Christmas is for heretics

Christmas is for heretics

What if the Messiah were born a girl?


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Heresy! I’m all for it, and practice “her-esy” every chance I get. For instance, as most of us know, Christian nativity scenes feature a baby in the manger as the central event. In a patriarchy, the baby is the star while the mother is a mere delivery system, and a virgin at that! If I were living in another era, my home’s nativity scene would end up with me and my hubby being burned at the stake and then burning in hell, the fiery scent of brimstone forever associated with our names. Why? Because our manger scene has a baby girl in it! Heresy!

And when you think about it, the word “heresy” begins with “her,” and “her” is exactly what I’ve devoted my life to: bringing all the “hers,” including myself, back into full participation at every level of life — home, community, society, religion, corporations, government. It’s a tough job, but there are a whole bunch of us out there who feel the same way.

Yes, my nativity scene is odd and probably gives cause for pause. The usual suspects are all there — Mary, Joseph, the wise men, the animals, both domestic and wild — then I have the Simpsons, a Menorah, and best of all, baby Jesus is a girl. My three-dimensional characters even have dialogue or thought bubbles. The so-called “wise men” exclaim, “The Messiah can’t be a girl!” Mary says, “Oh, I see. You buy into a virgin birth but can’t, excuse the expression, conceive of a female saving the world?”

There are boatloads of us who actually believe in a type of collective messianic female. That is, if we pour our resources into bringing girls and women into their rightful places worldwide, we will save the world.

When you just take a moment to consider it, putting money and resources behind girls and women is the most logical thing in the world. A mother in an impoverished country is likely to be ill-fed and illiterate. Men are fed first; women and girls are given scraps. That custom doesn’t serve men and boys in the long run. These almost-starving mothers give birth to babies, both male and female, who suffer from her malnourishment and whose bodies and brains don’t develop properly. Since she can’t read, she can’t understand instructions on safety and health-related fliers, or follow basic directions found on medications. We have the statistics. We know that the empowerment of women and girls as a priority is good for everyone, including men and boys, and yet, and yet …
Most of us are still incredibly biased about gender, even unconsciously so. I see it when I go on anti-Santa rants. People don’t like me messing with male symbols, although I’ve had people write to me and say, “Thank you! I hate Santa, too!” For years, I’ve used this column to lambast our most “sacred” (yet secular) image of Christmas: A rotund, benevolent fictional character, who also happens to be a white patriarch, who now symbolizes the crass commercialization of a holiday that marks the return of light. Go figure.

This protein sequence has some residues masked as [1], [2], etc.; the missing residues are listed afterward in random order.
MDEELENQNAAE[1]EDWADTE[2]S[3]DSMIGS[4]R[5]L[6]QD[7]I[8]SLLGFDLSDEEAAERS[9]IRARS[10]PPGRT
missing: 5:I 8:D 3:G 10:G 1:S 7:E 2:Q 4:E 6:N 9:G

Do you think you’re “over” sexism? If so, what do you think of this, one of my default email signatures? Does it give you pause?

Murphy's Laws
Although no one is sure who Murphy was, her laws are well known. She said:
• Nothing is as easy as it looks.
• Everything will take longer than you think.
• If anything can go wrong, it will.

In times of frustration, people will often remark that things are going according to Murphy’s laws.

Or what about this? A father and son are in an accident and the father dies instantly. The son is taken to the hospital, the doctor takes one look at him and says, ‘I can’t operate on him! He's my son!’ Since his father died in the accident, how is this possible? Answer: It is possible because the doctor is the boy's mother.” (Or in these times, the boy has two fathers.)

But the point of my nativity scene, the Murphy ’s Law inversion and the doctor riddle is to shake up assumptions. Even the most enlightened of us have shockingly unexamined ideas about who can do what within the confines of gender.

When I think of the babies, girls and boys, who are literally “wasted” all over the world, my heart breaks. Because the infant who dies of an easily curable disease could have been the next Madame Curie, or the next Einstein, or yes, even the next Messiah.

Am I a her-etic? Yes. And I hope you are, too.
Happy Holidays, everyone. Whatever it is that you celebrate, do something heretical! n

Ellen Snortland is a writing coach and teacher in Altadena. Visit


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Ms. Snortland:
I would love to see your Nativity scene. It sounds fun, as well as thought provoking.
One snit, however: it seems you perpetuate a bit of sexism yourself at the close of your article when wondering about the next "Madame" Curie. Her name was *Marie* Curie. She was, and usually is, referred to as Madame Curie because at the time she was most scientifically prolific it was somewhat unseemly for a Polish woman to be so independently minded. Her identity thus was almost always associated with her husband, Pierre, hence the "Madame," or "Mrs." Curie.

posted by grecodan on 12/22/12 @ 01:38 p.m.

Hey Ellen, I think I would like your eclectic and non-traditional version of the nativity. One of the great things about California, and indeed the USA, is that we can make our own traditions. And I've always enjoyed the "doctor paradox", and how hard it is for some of my (boomer) generation to figure out. Of course, I had an unfair advantage - my mother was a medical doctor.
Thanks for the column!

posted by espresso on 1/18/13 @ 12:12 p.m.
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